Bank bond issuance was high in 2022 (Graph 3.13). Banks raised $140 billion in bond markets over the year, evenly split between domestic and offshore markets, with an average tenor of 4.2 years. Covered bond issuance was $42 billion in 2022 – the highest level since the introduction of covered bonds in 2011. Some of this issuance reflected a preference among some investors for secured rather than unsecured debt during a time of somewhat heightened financial market volatility. More recently, banks raised $18 billion in January, which is historically a month of both strong issuance and a high level of maturities to be funded.

Graph 3.13
A two panel shaded line graph of Australian banks gross and net issuance since 2013. It shows that gross and net issuance for 2022 was at its highest levels since 2013.

Yields on three-year bank bonds have been within a range of 4–5 per cent since early 2022, having increased sharply from historical lows (Graph 3.14). Movements in recent months have largely tracked the swap rate (a reference rate for the pricing of fixed-income securities). As a result, the spread to the swap rate has been steady at around 60 basis points, a little above the average of years prior to the pandemic.

Graph 3.14
A two panel line graph of major banks- 3-year domestic bond pricing from 2012. The top panel shows that bank bond yields increased sharply over 2022 and are at levels last seen in 2012. The bottom panel shows that the bonds´┐Ż yields spread to the swap rate have increased and are at levels above the average of the years prior to 2020.

Issuance of RMBS by non-banks increased and spreads widened

Issuance of residential mortgage backed securities (RMBS) in 2022 was higher than in most of the past 15 years (Graph 3.15). Non-bank lenders, which are more dependent on wholesale funding than banks, accounted for $28 billion of the $36 billion issued. This is similar to the previous two years but represents a higher share of issuance than was typical before the pandemic. Spreads on RMBS rose over 2022 from historically low levels to be slightly above the pre-pandemic average, making it more costly to issue mortgages, particularly for non-bank lenders. Similarly, liaison with banks suggests this spread widening has made RMBS issuance less appealing for banks compared with senior unsecured and covered bond issuance.

Graph 3.15
A two panel bar and dot graph of Australian RMBS issuance and primary market pricing since 2004. The top panel shows that recent RMBS issuance has been done primarily by non-banks. The bottom panel shows that spreads on RMBS have increased.

Banks’ wholesale funding costs have increased

Banks’ overall funding costs rose from historical lows over 2022 underpinned by higher BBSW rates (Graph 3.16). In turn, BBSW rates were driven by both actual and expected increases in the cash rate. Much of banks’ wholesale debt and deposit costs are linked to BBSW rates either directly or through banks’ hedging practices. This includes banks swapping foreign-currency denominated and fixed-rate liabilities into floating-rate exposures that reference BBSW. The increased cost of new long-term debt is also adding to funding costs as banks’ issued a large amount of bonds over the past year, as noted above.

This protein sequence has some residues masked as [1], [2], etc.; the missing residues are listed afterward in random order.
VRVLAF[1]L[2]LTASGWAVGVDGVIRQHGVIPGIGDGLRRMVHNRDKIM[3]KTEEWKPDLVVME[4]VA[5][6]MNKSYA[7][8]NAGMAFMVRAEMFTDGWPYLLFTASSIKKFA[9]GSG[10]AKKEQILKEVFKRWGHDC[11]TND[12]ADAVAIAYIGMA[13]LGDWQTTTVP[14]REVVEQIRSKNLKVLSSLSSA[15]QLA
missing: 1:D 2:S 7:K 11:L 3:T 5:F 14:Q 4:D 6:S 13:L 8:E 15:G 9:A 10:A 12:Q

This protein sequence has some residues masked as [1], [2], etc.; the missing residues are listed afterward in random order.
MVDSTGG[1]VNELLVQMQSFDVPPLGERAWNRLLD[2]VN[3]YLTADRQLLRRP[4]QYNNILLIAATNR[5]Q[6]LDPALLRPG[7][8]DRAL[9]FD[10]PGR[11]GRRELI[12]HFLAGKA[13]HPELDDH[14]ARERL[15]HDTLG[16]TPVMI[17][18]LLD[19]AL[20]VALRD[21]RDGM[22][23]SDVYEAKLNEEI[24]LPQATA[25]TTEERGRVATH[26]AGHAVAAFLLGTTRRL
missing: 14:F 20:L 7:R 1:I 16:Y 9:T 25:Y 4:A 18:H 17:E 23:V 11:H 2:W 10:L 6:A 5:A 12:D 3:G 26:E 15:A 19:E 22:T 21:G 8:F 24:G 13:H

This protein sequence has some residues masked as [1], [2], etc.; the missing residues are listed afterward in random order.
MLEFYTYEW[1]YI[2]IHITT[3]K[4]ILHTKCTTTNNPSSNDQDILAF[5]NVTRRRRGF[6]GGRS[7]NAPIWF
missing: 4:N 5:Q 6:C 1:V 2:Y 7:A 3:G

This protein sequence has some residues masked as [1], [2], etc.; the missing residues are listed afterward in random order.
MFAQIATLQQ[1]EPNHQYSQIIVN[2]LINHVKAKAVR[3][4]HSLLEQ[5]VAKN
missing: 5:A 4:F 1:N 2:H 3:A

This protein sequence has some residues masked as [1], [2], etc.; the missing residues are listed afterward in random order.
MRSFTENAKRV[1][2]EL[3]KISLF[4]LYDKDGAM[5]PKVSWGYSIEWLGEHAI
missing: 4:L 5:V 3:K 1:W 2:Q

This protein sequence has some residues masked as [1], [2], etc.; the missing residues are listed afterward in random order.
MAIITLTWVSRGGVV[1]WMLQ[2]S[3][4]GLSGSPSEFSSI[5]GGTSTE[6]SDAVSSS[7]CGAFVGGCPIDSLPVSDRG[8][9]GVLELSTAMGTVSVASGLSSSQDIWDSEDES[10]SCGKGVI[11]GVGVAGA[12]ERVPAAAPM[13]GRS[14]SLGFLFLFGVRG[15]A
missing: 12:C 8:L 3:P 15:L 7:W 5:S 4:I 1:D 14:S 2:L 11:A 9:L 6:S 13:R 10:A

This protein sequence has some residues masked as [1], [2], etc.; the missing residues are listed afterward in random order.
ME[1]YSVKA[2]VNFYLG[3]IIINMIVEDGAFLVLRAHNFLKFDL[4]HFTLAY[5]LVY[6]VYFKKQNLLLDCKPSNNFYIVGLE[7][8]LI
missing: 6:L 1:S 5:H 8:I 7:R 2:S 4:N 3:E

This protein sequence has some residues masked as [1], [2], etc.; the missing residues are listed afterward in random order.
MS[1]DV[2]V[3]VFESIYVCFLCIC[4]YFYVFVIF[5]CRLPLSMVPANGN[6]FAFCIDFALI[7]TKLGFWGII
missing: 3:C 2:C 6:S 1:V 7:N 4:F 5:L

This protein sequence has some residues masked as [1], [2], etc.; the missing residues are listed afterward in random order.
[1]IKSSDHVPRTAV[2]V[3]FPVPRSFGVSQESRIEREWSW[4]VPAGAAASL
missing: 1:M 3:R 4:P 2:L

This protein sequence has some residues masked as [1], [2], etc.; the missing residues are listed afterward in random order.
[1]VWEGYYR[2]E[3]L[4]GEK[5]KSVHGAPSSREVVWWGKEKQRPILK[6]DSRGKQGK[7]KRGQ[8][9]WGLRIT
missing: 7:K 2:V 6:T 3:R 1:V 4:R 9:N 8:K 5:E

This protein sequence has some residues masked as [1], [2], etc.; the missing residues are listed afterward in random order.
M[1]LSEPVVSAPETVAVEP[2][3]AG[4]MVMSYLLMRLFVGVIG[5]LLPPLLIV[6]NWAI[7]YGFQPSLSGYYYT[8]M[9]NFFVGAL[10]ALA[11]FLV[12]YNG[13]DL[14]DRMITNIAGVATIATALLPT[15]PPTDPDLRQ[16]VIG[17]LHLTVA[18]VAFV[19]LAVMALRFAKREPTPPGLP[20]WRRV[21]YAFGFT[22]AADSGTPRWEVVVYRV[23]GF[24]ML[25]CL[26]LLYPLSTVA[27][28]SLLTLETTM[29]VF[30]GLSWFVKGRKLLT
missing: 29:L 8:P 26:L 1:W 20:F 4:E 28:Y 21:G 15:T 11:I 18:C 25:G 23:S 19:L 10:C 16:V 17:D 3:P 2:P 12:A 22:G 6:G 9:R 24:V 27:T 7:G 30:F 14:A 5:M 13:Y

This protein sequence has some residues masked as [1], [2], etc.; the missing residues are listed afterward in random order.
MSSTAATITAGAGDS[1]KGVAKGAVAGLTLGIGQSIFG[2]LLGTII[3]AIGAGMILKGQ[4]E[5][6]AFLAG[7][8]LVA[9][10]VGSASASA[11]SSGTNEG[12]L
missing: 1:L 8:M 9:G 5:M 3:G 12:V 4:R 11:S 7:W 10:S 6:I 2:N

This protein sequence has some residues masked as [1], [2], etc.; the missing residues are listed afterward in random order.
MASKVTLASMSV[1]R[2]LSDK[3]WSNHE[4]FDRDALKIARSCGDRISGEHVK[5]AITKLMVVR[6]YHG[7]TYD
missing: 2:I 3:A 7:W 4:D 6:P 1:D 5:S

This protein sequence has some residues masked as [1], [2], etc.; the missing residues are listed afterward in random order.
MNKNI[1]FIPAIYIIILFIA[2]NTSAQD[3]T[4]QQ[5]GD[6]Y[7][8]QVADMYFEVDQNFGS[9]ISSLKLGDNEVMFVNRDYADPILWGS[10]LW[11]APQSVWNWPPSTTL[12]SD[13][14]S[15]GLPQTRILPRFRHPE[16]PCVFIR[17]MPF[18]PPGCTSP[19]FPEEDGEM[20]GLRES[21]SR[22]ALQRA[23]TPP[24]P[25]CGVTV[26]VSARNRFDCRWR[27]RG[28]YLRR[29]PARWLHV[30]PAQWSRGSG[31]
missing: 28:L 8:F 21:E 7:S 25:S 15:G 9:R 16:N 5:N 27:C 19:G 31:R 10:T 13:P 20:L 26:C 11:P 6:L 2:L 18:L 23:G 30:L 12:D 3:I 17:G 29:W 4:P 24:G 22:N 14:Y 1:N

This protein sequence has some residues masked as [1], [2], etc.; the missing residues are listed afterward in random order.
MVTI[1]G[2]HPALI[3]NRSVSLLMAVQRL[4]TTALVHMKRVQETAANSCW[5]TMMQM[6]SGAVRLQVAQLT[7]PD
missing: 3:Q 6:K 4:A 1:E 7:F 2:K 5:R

Graph 3.16
A three panel line graph showing BBSW rates, three-year bank bond yields and average new deposit rates, as well as the cash rate. Data in each panel from the start of 2018 to the current period. This graph shows that banks- new funding costs have risen considerably over recent months, from very low levels during the pandemic.

Banks’ deposit rates have risen, but by less than the cash rate overall

Banks’ deposit funding costs also increased over 2022, but by less than the cash rate in aggregate. This divergence was underpinned by limited pass-through to some interest-bearing at-call deposit accounts (Graph 3.17). By contrast, average rates on new term deposits increased by more than the cash rate, in line with larger movements in BBSW and longer term swap rates, which are the key benchmarks used to price these products. At-call deposits (including loan offset balances) account for around 80 per cent of banks’ deposits on average. This includes around 15 per cent of at-call balances on which banks pay no interest to depositors, although banks often hedge such deposits so their effective cost to banks increases with BBSW rates. Banks have passed on larger rate increases to wholesale depositors than households. This different treatment is likely, in part, to reflect wholesale depositors having a wider range of market-based alternatives in which to place cash.

Graph 3.17
A single panel line graph showing average new and outstanding term deposit rates, an average at-call deposit rate and the cash rate from 2019 to the current period. This graph shows that deposit rates have risen quickly as the cash rate has increased. New term deposit rates have increased by more than outstanding term deposit rates. Both have increased by more than average at-call rates.

The total stock of deposits rose over 2022, driven by term deposits (Graph 3.18). Depositors have shifted into term deposits as the spread between new term deposit rates and at-call rates has increased. Rising term deposit pricing partly reflects banks seeking to take advantage of the favourable treatment in liquidity ratios of term deposits compared with at-call deposits. The focus on liquidity ratios increased over the year as banks sought term funding to replace Committed Liquidity Facility allowances, which were reduced to zero on 1 January 2023. Banks are also preparing for TFF maturities, beginning in April 2023. In addition, in an environment of rising interest rates depositors tend to demand a higher return for locking away funds for a period of time.